Economy, Domestic Economy

Foreign Trade to Save Economy

Foreign Trade to Save EconomyForeign Trade to Save Economy

To have reliable non-oil exports, Iran needs to shift trade away from oil and petrochemical industries.

That’s the core message of an opinion piece in Persian published by the chairman of Export Commission of Iran Chamber of Commerce, Industries, Mines and Agriculture, Seyyed Razi Haji-Aqamiri.

Excerpts of the article are presented as follows:

Non-oil exports not only generate added value for the country, but they also put employment, as one of the key economic indices, on track to trigger recovery.

Non-oil exports boost foreign exchange earnings and help meet import needs to boot. Therefore, it seems vital to revamp exports for gaining a bigger share of global economy, drive growth and reach sustainable development.

Countries seeking economic development should engage in foreign trade.

Latest studies show improving business productivity, as one of the contributing factors to trade development, outweighs the benefits of raising capital. Foreign trade helps domestic entities reach higher productivity at lower costs.

Foreign trade offers new opportunities for economic development by enhancing skills and technology transfer, improving the use of natural resources and, above all, transcending the constraints of domestic market.

For years, Iranian governments gave non-oil exports the brush-off. This significant index was absent in the development budget.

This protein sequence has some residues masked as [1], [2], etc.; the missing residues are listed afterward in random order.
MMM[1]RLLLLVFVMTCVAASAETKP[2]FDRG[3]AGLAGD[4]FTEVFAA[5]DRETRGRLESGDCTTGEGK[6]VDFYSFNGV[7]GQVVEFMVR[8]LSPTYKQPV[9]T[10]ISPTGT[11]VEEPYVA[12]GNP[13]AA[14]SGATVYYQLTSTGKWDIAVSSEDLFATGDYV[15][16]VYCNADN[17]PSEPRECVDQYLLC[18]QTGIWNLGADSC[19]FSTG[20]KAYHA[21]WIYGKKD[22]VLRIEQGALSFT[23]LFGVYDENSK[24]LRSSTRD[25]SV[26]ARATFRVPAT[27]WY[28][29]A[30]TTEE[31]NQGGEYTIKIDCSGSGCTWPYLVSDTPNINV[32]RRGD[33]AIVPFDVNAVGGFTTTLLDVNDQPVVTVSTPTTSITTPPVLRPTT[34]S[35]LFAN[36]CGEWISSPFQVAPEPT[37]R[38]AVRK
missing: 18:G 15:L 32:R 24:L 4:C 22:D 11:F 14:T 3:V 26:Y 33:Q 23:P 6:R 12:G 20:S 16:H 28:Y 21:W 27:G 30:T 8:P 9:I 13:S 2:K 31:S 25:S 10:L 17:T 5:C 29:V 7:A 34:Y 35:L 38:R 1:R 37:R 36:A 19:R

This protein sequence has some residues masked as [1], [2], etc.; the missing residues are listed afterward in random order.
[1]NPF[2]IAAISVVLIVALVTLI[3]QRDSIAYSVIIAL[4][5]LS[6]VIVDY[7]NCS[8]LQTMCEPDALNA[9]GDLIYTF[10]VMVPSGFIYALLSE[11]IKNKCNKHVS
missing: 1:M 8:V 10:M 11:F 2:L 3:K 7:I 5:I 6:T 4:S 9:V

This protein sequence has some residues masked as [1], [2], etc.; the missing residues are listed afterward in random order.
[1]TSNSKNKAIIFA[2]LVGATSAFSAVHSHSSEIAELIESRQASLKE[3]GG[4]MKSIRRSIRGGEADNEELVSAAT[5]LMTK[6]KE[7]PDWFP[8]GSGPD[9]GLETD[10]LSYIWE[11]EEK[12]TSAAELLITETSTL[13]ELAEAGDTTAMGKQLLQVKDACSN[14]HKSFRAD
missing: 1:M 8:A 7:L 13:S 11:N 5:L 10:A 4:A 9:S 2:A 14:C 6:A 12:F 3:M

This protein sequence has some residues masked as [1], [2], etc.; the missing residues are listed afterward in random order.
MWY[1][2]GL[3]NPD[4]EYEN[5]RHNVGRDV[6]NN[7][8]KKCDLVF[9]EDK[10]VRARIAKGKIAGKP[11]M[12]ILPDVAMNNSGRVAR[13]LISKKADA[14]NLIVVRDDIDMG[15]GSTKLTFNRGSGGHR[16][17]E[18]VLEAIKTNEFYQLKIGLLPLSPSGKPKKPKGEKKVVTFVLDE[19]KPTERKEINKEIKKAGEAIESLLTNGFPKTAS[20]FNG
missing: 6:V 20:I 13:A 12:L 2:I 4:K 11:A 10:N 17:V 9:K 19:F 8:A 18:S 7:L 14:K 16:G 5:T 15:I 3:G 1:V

Sectors such as handicrafts, rug and leather were neglected in non-oil exports, as most hopes were pinned on the export of automobiles and petrochemicals.

The performance of President Hassan Rouhani’s administration so far has been good, but it needs to work out a solution to problems associated with devaluation (or market-led depreciation) of national currency and inflation. These challenges were there before the incumbent government but it is up to the administration to solve them, once and for all.

Many illustrious economists have time and again warned against the unreal value of rial and its grave consequences for imports and exports.

The government should mark exports derived from oil off the list of non-oil exports. Other countries’ growing need for petrochemicals is not a credit to us since they need raw materials for innovative production.

To boast reliable non-oil exports, we need to shift exports away from oil and petrochemical industries.

Last Iranian year’s statistics (March 2015-16) show $42.41 billion worth of “non-oil commodities” were exported during the period, posting a 16.11% decline compared with the previous year.

The exports chiefly included petroleum gases and hydrocarbons, liquefied propane and bitumen.